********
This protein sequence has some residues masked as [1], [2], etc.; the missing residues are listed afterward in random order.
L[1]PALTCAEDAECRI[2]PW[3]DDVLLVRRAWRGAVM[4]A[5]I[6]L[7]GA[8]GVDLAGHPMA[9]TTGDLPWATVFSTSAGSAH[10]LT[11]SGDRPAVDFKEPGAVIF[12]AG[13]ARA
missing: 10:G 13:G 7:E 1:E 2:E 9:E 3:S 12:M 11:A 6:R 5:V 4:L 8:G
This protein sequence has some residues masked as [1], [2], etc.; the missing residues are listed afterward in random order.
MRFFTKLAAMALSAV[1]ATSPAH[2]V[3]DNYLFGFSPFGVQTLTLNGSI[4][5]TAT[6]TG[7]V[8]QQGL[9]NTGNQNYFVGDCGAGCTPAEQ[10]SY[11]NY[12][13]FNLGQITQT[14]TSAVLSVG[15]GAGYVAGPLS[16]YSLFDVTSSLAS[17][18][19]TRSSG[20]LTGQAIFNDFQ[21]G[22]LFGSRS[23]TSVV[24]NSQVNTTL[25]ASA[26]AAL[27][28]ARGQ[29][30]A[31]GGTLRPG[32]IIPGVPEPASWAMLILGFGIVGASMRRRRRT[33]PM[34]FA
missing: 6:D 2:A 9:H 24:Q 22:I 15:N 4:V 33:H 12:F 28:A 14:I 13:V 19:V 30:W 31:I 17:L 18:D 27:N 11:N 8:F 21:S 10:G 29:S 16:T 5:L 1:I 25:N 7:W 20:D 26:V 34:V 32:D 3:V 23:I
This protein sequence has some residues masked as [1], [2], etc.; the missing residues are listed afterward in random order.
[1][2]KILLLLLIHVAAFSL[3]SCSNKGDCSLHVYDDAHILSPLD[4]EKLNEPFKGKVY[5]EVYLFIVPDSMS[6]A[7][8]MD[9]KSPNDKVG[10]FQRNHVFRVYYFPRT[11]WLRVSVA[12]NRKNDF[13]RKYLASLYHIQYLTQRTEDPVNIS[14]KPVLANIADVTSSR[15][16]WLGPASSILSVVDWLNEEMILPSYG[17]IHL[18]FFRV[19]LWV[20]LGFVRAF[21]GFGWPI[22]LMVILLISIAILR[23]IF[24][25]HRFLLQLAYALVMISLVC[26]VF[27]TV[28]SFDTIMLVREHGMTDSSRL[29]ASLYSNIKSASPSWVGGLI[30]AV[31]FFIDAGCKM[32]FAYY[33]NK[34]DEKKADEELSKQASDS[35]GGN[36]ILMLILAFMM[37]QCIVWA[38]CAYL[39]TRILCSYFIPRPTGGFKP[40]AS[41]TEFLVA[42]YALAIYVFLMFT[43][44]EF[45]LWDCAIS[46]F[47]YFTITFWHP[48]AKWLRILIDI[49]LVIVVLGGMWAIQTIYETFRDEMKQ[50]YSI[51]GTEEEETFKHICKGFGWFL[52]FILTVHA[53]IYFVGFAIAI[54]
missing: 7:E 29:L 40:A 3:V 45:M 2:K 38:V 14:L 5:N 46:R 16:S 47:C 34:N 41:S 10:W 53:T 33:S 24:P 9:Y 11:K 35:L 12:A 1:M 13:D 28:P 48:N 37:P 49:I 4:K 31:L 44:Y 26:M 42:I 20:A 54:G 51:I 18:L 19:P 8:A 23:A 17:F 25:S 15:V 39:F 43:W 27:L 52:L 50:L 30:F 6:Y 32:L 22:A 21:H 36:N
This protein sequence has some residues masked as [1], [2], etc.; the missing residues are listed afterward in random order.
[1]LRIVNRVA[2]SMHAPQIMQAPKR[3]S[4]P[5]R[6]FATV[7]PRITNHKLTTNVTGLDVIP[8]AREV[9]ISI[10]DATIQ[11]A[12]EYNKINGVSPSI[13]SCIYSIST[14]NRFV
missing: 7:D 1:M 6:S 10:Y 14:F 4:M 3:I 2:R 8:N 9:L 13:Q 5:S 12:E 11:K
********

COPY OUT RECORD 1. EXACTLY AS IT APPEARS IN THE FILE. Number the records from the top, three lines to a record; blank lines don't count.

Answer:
This protein sequence has some residues masked as [1], [2], etc.; the missing residues are listed afterward in random order.
L[1]PALTCAEDAECRI[2]PW[3]DDVLLVRRAWRGAVM[4]A[5]I[6]L[7]GA[8]GVDLAGHPMA[9]TTGDLPWATVFSTSAGSAH[10]LT[11]SGDRPAVDFKEPGAVIF[12]AG[13]ARA
missing: 10:G 13:G 7:E 1:E 2:E 9:E 3:S 12:M 11:A 6:R 5:V 4:L 8:G